Hannibal “Mike” Ware currently serves as the Acting Inspector General for the U.S. Small Business Administration (SBA). In this role, he is responsible for independent oversight of SBA’s programs...
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Audit Report 14-11: SBA’s Progress in Complying with the Improper Payments Elimination and Recovery Act
On April 10, 2014, the OIG issued Audit Report 14-11, SBA’s Progress in Complying with the Improper Payments Elimination and Recovery Act. The objectives of this evaluation were to (1) assess the progress the SBA has made in remediating improper payment-related recommendations, and (2) determine whether the SBA complied with IPERA using guidelines outlined in OMB’s implementing guidance, Memorandum M-11-16, Issuance of Revised Parts I and II to Appendix C of OMB Circular A‐123.
The OIG found the SBA continues to make progress in its efforts to prevent and reduce improper payments. Further, the SBA was generally compliant in meeting the minimum requirements in accordance with OMB guidance. Specifically, the Disbursements for Goods and Services, as well as 7(a) loan guaranty approvals continued to make progress through the deployment of improved controls and process improvements. The revised procedures were robust and led to the identification of more improper payments during the testing process. Contrarily, the need to use less experienced staff to process applications for Hurricane Sandy may have attributed to the rate increase for Disaster Assistance loan disbursements. Consequently, the improper payment estimates increased from $12.5 million to $14.1 million for Disbursement of Goods and Services; $233.2 million to $510.9 million for 7(a) guaranty loan approvals; and $91 million to $121.1 million for Disaster Assistance loan disbursements.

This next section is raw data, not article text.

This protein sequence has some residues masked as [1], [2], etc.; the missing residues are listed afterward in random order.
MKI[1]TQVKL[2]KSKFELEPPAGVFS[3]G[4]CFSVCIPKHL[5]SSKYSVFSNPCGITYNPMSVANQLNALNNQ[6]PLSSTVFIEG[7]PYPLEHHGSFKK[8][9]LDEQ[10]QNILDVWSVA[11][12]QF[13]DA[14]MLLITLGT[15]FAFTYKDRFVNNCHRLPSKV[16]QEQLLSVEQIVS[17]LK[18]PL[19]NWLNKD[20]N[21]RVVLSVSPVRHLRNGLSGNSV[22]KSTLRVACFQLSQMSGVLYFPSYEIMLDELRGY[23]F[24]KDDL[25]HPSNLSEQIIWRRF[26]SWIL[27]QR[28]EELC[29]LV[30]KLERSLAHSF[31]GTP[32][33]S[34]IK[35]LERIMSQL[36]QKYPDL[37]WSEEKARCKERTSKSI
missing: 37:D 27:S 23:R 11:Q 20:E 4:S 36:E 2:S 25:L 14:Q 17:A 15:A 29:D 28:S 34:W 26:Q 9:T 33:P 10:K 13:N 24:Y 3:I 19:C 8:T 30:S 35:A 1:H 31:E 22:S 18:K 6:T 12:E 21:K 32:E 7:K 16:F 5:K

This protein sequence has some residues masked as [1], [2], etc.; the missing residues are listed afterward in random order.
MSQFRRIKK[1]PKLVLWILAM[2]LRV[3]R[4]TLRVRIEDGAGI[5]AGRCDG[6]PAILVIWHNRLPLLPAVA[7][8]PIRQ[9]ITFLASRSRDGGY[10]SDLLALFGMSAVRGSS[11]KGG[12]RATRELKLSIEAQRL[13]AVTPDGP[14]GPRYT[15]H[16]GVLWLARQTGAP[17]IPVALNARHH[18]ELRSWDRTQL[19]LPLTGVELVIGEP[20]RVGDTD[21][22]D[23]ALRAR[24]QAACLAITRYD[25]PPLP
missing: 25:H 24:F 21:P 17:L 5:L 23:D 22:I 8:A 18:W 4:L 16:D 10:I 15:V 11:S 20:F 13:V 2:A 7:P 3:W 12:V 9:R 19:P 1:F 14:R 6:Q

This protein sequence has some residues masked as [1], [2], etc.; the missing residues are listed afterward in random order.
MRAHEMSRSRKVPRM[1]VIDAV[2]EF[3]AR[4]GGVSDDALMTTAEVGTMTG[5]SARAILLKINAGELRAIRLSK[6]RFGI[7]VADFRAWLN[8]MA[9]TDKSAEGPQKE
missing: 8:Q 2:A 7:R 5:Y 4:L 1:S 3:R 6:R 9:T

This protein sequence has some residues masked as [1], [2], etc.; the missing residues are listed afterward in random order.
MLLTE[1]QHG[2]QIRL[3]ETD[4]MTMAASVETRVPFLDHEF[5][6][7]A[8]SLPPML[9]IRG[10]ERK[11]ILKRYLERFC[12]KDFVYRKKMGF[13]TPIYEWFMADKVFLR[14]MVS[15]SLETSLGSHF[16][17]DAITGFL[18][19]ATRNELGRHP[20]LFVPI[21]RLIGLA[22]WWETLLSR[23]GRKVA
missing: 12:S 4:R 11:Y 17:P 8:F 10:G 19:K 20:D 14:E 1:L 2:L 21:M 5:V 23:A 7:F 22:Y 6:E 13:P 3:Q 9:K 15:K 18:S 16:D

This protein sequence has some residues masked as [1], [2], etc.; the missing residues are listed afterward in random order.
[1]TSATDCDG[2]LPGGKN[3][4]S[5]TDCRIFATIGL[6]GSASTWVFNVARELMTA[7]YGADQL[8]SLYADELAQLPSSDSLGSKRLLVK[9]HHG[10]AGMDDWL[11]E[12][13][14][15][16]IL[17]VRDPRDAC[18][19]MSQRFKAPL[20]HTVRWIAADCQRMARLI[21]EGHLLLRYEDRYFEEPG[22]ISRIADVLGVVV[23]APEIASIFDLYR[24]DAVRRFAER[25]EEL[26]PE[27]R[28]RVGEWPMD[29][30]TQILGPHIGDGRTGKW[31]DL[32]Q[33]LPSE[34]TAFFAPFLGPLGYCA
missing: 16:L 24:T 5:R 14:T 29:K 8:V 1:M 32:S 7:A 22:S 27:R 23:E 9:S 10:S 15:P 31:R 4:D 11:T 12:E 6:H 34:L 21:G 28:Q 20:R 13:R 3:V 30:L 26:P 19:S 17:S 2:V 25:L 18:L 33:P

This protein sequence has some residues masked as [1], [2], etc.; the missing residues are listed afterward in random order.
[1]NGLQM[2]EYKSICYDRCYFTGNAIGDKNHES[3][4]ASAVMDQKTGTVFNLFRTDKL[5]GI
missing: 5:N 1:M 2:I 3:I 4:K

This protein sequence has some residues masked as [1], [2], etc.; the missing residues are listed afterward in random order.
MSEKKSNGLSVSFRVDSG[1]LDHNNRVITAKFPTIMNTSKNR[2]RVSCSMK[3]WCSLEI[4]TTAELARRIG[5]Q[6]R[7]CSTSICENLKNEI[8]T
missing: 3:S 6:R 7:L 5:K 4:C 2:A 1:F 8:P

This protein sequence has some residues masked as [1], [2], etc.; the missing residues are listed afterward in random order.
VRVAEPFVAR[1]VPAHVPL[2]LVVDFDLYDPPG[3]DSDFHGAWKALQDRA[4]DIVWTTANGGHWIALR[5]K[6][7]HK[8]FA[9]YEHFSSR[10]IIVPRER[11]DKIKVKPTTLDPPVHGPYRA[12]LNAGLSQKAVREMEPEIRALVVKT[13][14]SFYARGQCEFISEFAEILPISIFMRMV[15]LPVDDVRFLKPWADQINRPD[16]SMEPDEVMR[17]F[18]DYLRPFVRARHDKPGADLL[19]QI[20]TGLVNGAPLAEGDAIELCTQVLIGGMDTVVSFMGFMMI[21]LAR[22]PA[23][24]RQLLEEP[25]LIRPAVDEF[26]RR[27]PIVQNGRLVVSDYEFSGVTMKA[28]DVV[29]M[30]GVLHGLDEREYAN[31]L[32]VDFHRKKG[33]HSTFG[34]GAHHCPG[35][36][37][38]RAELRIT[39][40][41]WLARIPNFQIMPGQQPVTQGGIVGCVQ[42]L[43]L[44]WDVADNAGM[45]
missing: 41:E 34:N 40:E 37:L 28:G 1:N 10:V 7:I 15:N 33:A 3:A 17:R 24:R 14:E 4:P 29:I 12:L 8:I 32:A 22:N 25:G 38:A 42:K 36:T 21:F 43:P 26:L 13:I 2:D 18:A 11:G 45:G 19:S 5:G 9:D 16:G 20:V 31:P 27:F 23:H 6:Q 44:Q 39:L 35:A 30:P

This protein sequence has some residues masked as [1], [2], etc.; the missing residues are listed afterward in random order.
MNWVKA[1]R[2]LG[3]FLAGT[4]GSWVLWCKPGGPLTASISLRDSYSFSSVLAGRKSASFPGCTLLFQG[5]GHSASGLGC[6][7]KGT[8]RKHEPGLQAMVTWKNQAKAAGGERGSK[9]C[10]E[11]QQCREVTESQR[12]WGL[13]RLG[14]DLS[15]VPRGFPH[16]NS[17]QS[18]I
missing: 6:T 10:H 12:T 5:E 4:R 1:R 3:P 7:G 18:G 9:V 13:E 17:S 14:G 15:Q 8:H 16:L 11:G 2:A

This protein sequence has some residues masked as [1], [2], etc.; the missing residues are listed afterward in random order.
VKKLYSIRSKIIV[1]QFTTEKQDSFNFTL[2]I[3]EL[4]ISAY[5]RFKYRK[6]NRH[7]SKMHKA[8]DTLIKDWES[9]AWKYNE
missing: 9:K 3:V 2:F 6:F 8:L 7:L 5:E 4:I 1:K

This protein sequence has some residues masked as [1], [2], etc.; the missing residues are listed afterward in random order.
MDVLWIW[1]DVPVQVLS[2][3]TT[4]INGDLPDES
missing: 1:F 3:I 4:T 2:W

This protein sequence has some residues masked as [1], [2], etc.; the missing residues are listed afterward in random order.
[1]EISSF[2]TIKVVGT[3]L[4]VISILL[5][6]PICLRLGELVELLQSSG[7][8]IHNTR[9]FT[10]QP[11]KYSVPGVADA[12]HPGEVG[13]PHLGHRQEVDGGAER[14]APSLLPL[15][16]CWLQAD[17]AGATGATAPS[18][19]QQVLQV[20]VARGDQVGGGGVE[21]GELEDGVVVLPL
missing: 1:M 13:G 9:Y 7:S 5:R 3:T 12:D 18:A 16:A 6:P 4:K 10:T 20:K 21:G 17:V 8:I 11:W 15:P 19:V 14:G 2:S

Notwithstanding the accomplishments, the SBA needs to improve, further, the effectiveness and development of improper payment controls and processes for all of the programs or activities reviewed. Specific areas include completeness of test plans, quality of corrective action plans, and sufficiency of improper payment recapturing activities.
The OIG, as specified in Memorandum M-11-16, which requires a limited review of controls over Agency reporting, also assessed whether the SBA complied with IPERA reporting requirements. The OIG found that the SBA generally met all the IPERA reporting requirements. However, the Disbursements for Goods and Services and Disaster Assistance Loan programs were not compliant because their improper payment rate exceeded the 10 percent threshold. In addition, Disbursements for Goods and Services, as well as the 7(a) Guaranty Approvals and Disaster Assistance Loan programs did not achieve their annual reduction targets.